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I have already been at Philmont for two months and it’s only just picked up speed.

Around this time at Philmont is a busy time. Friends are reunited since the last time they saw each other in August. Each meal in the base camp dining hall is another chance to see a familiar face or sit and get to know new ones. People get to experience the thrill of a new position in a different department than they’re used to, and suddenly topics on risk management, first aid and policies is fun and exciting simply with a change of scenery and new faces presenting the topics.

Within this amazing machine of “training,” which has been set in motion as early as May 15th, and will conclude shortly after June 8th – all Philmont staff will complete two weeks of training on a variety of topics from customer service to how to camp responsibly following Philmont procedures all while being inspired to be the best at their jobs for the next 90 days.

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Coincidentally, Philmont is the only place I have ever experienced a formal management training session.

By June 8th, these 1,130 staff members will all be ready to receive the summer’s first crews of participants ready to hit the trail the following day. Each summer the training sessions are similar: the running around in “free” time between meals or after office hours trying to ready the next day’s materials and presentations never take less time than the year before, but the feelings of pride and accomplishment build each passing day.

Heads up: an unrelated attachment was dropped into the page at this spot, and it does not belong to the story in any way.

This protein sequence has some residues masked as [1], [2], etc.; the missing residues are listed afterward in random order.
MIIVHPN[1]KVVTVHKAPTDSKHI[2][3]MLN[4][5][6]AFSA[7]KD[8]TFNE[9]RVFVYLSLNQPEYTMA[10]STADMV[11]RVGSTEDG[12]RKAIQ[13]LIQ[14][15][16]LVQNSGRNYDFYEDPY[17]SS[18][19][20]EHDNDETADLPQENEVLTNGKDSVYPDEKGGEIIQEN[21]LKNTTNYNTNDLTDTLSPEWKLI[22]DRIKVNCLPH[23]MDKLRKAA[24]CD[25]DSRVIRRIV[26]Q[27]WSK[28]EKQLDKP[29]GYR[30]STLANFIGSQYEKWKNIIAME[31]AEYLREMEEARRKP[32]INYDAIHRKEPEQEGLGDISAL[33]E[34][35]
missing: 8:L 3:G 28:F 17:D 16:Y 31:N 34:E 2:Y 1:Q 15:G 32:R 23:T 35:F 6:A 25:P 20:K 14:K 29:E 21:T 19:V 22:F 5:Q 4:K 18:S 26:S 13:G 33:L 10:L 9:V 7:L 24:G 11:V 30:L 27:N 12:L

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Our group of Environmental Educators have been steadily filling their brains with lesson material about subjects such as ecology, astronomy, habitat management and Leave No Trace ethics. Our program is fortunate to have standing ties with professionals from the natural resource field who lecture and demonstrate hands-on lessons for us leading up to our first participants. Just the other day at “work” was the classroom pictured below.

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While I’ve been enjoying the mountain rains and chilly mountain air, the E/V Nautilus and Corps of Exploration has begun making a historic passage through the Panama Canal. Going through the canal was streamed live on Nautilus Live  as she enters the Pacific Ocean for the very first time. Check out a great time-lapse of the first lock here.

Two months from now I will be at sea.

Two hours from now I have to be finished packing and getting some sleep in a real bed, before 10 nights sleeping in a tent under the starry skies of God’s Country in the backcountry, continuing to teach others about trail building, place-based education and expedition protocol.

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